Wind power. The best locations are already taken. Wind is good when it blows, but useless on a calm day. During storms sometimes some windmills will have to be shut off because there are no customers for the extra power.

Oil power is negligible and essentially only used as emergency backup power for hospitals and other vital systems.

Demand Response shutoffs. This will have to be increased to maintain a stable grid. California has very few industries that only operate when the cost of electricity is low, so to increase this it will have to be done through variable pricing, like charging two dollars a kWh or so for recharging your car during peak demand.

Pumped storage. The last major pumped storage facilities were made in the 1970’s. Since then it has always been more economical to provide peak power using natural gas. With natural gas prices tripling and still rising it is again worth looking at increasing the pumped storage. California has many dams. they should be upgraded to not only provide water and hydroelectric power, but also provide pumped storage. The best way to do this is to build lower, much smaller dams and pump up water from the lower to the upper reservoir during excess energy production and reverse the flow during peak demand. The energy losses for peak power are 15 to 20%, much less than the price differential between excess power and peak power. There is only one problem. The reservoirs are running out of water when they are needed the most, like in this period of drought.

Battery storage. California is making big investments in batteries, like a contract to supply more than three GW of battery storage. It is not cheap. The cost for batteries is about $1,250 per kWh, so assume the batteries will last 4 hours the investment by my estimate is about 15 billion dollars. The prices for batteries are set to increase rapidly as the supply of raw material is limited, especially Lithium and Cobalt. Since the weight of stationary batteries is unimportant, there will have to be developed lower cost alternatives for stationary batteries. And the research is intense to develop better batteries that do not require as much mining of rare resources.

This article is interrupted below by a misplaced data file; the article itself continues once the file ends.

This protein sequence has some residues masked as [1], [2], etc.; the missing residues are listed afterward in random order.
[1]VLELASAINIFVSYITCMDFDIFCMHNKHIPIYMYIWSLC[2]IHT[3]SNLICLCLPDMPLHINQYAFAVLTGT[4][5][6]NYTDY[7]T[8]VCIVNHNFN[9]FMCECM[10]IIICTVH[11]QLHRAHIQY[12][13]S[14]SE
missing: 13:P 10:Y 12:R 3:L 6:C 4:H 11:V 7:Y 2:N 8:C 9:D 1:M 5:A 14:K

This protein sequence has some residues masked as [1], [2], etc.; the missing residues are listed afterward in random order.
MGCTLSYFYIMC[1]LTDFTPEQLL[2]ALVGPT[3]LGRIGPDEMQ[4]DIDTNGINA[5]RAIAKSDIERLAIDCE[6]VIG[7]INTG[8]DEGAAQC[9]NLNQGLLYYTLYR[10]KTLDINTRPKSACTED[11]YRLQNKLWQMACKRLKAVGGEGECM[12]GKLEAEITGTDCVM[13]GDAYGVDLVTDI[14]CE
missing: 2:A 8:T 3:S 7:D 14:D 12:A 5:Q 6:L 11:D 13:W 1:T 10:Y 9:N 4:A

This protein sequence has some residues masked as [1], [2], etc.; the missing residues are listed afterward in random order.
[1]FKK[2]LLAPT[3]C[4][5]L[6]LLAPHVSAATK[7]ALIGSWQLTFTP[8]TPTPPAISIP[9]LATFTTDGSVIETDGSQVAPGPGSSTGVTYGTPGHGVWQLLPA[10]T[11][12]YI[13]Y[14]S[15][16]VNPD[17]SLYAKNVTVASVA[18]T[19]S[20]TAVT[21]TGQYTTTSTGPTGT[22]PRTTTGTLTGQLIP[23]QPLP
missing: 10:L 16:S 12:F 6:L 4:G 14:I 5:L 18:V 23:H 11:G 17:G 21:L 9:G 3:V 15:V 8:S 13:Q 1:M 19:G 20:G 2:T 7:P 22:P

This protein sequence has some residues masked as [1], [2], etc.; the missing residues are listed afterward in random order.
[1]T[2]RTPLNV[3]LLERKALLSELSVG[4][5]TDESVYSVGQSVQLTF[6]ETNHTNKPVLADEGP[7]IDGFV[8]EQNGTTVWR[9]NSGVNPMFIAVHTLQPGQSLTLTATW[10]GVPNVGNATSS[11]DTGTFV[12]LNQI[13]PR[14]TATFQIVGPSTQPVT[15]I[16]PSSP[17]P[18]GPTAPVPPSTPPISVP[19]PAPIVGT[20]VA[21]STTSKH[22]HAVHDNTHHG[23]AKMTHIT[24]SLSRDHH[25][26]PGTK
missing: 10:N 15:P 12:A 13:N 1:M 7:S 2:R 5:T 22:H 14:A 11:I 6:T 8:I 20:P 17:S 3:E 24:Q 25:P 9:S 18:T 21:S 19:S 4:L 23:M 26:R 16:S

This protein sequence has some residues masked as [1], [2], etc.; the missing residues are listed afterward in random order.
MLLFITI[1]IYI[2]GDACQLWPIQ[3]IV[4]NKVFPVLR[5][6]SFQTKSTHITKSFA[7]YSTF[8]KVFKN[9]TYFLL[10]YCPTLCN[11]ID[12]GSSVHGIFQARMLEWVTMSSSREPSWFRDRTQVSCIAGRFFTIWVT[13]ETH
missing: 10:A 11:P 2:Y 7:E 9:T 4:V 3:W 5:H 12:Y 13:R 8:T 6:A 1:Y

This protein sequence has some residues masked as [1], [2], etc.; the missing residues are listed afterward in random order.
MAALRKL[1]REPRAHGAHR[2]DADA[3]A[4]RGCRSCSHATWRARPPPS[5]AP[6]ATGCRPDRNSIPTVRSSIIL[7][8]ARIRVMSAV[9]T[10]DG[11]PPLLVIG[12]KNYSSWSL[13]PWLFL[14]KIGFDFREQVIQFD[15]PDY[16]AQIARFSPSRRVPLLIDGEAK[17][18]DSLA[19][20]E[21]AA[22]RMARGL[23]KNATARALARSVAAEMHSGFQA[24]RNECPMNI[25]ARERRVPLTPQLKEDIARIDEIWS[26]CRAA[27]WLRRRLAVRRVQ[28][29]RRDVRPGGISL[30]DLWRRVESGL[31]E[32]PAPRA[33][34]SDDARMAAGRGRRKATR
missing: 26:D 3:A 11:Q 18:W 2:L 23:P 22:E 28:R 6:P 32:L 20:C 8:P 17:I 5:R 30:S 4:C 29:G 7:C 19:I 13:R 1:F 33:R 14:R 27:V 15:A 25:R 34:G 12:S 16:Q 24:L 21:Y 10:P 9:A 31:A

Coal, California does not use coal anymore for electricity production, but it imports a lot of electric energy, some of which is generated by coal plants. In addition, this power comes from far, far away, so the transmission losses are substantial.

Biofuel. There will be better uses for biofuel than to burn it to produce electricity. Some of it is far too valuable as raw material for recycling. But it takes a lot of power to recycle properly, yet it is necessary to recycle and clean up the environment.

Natural gas. In the past natural gas supplied all the remaining power needed. With the addition of solar and wind, the amount of gas needed was reduced sufficiently still meet the electricity needs. This was fine until solar and wind could supply more than 100% of the electricity needs. The extra energy must then be stored in batteries or peak storage, or that energy would be wasted. This means that from now on every added solar panel or wind turbine must come with an equivalent amount of battery or pumped storage. So to supply the first 10% of California’s electric power needs with solar and wind was cheap, from now on it will be all about battery and pumped storage.